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If there are any particular topics you would like me to write about or questions you would like me to answer, please leave a comment below. If you would like to contribute your own tips and tricks to any of the blogs, feel free to leave your thoughts in the form of a comment at the most appropriate place. I continue my journey of discovery in the AutoHotkey world and immerse myself in learning even more about the powerful, free Windows utility language.
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I thank the many people who help me to continue my work (more books and this blog) by purchasing e-book copies of my AutoHotkey self-help series for beginners and intermediate script writers. While I love AutoHotkey enough that I would probably do the work anyway, each purchase feels like a pat on the back—not to mention how it helps support my efforts.
The ComputorEdge E-Books site continues to offer AutoHotkey Tricks as a free book. The same free direct download links appear on the ComputorEdge E-Books site bypassing the shopping cart. I don’t expect anyone to pay for it.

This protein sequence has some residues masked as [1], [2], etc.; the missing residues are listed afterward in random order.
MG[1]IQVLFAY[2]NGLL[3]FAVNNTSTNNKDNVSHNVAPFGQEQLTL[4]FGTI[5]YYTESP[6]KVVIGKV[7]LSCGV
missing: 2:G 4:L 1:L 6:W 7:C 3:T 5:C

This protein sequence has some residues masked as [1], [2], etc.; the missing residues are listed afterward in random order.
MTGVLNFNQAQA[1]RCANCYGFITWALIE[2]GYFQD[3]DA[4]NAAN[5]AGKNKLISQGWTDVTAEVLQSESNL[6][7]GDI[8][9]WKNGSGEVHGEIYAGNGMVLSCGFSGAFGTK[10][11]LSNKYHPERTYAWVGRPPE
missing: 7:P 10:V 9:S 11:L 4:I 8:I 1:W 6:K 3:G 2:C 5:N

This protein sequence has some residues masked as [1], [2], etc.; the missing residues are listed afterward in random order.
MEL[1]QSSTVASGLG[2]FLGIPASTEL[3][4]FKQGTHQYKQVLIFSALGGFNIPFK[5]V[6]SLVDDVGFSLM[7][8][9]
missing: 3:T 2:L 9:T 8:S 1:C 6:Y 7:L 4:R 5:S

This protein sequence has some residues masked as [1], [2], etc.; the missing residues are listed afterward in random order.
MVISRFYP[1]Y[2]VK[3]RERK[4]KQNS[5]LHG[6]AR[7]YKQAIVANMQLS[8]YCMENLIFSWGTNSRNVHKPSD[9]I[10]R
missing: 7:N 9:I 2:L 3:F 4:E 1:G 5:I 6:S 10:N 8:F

AutoHotkey epiphanies and other inspired ideas which may result from reading any non-purchased copies of my AutoHotkey books might induce a desire to give credit where credit is due. I’m not above accepting monetary compensation for my efforts—whether for a book floating around the Web or this blog.
As expected, people have posted pirated copies of my books in a number of places on the Web. Since I don’t copy-protect my books, people can easily find non-paid copies. While I I do love writing about AutoHotkey (and I do do it for my health), I’m not adverse to getting paid for my labors. Yet, I approach the problem of illegal copies philosophically.
Most people who download a pirated copy of one of my books would likely never buy it in the first place. I really haven’t lost a sale, since, if forced pay, they wouldn’t even look at the book. I understand that well-intentioned people often like to try before they buy. At least, a misappropriated copy gives someone the chance to determine value before pulling out their wallet. I’m not beyond trusting someone to do the right thing. However, on the downside of this laissez-faire philosophy, many of these good souls forget to follow through—even if they found the book valuable.
I don’t want anyone to pay for any book which does not provide them some level of usefulness—pirated or not. But, if to any significant level (not merely one tip), I manage to help solve an AutoHotkey script writing problem or two for someone who did not purchase any of my books, then I would appreciate the recognition that comes from purchasing an appropriate download. However, if the price of a particular book is more than what someone thinks is warranted, then a copy (or two) of the 99¢ AutoHotkey Tricks must suffice. But, that’s a personal decision.
In the meantime, I hope that most people will find at least one useful tidbit in AutoHotkey Tricks You Ought to Do with Windows. No charge!